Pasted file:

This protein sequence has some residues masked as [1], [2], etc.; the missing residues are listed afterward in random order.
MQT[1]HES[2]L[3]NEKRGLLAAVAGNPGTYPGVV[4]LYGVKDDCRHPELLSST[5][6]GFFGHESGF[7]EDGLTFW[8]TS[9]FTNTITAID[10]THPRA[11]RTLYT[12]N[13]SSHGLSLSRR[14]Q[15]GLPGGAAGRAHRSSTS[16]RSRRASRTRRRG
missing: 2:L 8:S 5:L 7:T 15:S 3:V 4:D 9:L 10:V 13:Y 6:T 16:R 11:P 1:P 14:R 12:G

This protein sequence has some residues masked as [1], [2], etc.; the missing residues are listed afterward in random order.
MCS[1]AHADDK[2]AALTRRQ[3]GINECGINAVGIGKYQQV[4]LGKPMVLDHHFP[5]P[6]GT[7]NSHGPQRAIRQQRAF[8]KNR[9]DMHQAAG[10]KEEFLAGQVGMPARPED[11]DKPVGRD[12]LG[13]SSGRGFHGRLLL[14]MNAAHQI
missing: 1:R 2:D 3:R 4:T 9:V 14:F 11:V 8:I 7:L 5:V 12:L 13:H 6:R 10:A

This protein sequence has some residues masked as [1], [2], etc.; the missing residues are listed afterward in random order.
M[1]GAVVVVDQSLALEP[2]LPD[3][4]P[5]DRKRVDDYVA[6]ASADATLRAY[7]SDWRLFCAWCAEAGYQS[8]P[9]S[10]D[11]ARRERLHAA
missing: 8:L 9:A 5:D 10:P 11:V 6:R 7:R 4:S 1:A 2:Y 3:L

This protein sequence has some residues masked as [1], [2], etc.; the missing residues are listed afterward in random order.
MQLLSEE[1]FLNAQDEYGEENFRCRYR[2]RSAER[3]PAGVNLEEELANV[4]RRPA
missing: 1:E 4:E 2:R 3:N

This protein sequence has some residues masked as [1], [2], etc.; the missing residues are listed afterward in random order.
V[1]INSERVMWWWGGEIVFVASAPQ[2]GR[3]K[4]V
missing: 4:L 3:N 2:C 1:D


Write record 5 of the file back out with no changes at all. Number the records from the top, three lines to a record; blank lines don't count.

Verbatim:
This protein sequence has some residues masked as [1], [2], etc.; the missing residues are listed afterward in random order.
V[1]INSERVMWWWGGEIVFVASAPQ[2]GR[3]K[4]V
missing: 4:L 3:N 2:C 1:D